The company announced the first quarter earning results that show a troubling start for the telecommunications service provider, losing 398,000 retail postpaid phone subscribers before turning things around with unlimited smartphone data plans.
Still, Verizon ended up losing customers for the first quarter ending on March 31st. It experienced a gain of 109,000 retail postpaid phone connections after the launch of unlimited data, resulting in the final toll of 289,000 lost customers.
“The launch of Verizon Unlimited positively changed the trajectory of customer additions in the quarter,” Verizon said. It also offered insights into both wireless and wireline users, as well as projections and expectations for the full year results.
In total, the company has 113.9 million retail wireless connections with postpaid smartphone plans taking up the bulk of that. Total revenue in first-quarter 2017 for wireless users was $20.9 billion (a 5.1 percent decline compared with first-quarter 2016), due to decreased average revenue, lower postpaid customers in the quarter and continued promotional activity.
Total Fios (Verizon’s fast fiber-optic internet and Wi-Fi service) revenues grew 4.7 percent, to $2.9 billion. This supported revenue growth of 0.7 percent in consumer markets and 2.3 percent in business markets.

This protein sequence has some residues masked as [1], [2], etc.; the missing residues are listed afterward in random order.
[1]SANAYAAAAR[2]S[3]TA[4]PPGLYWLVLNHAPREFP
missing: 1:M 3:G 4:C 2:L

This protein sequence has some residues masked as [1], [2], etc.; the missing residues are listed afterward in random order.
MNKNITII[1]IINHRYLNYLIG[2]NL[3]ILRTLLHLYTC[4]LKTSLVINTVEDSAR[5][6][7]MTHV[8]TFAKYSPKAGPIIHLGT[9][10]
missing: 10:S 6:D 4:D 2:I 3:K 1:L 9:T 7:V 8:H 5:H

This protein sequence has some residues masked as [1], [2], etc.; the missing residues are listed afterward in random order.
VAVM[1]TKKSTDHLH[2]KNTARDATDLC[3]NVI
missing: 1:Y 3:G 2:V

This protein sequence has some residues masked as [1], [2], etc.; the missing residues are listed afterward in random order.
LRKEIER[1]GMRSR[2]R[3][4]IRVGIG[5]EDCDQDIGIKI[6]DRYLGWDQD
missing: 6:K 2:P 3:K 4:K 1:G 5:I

Verizon’s total operating revenues, including wireline services, were $29.8 billion in the first quarter, a decrease of 7.3 percent year-over-year. Net income was $3.6 billion, down 19.8 percent compared to same period last year.
Although Verizon still has the most wireless subscribers in the US, it’s rival T-Mobile USA gained millions of customers during the course of past few years by offering more attractive deals than AT&T and Verizon. T-Mobile is for the most part responsible for the return of unlimited data plans to the US mobile market, as T-Mobile’s popular unlimited plan practically forced Verizon to follow suit and make its own.
However, there are certain limits to the unlimited plan in terms of slower speeds at certain times. There are no fees for going over a data cap (22 GB on Verizon, 30 GB on T-Mobile) but speeds can be throttled during times of network congestion for customers using unlimited plans.
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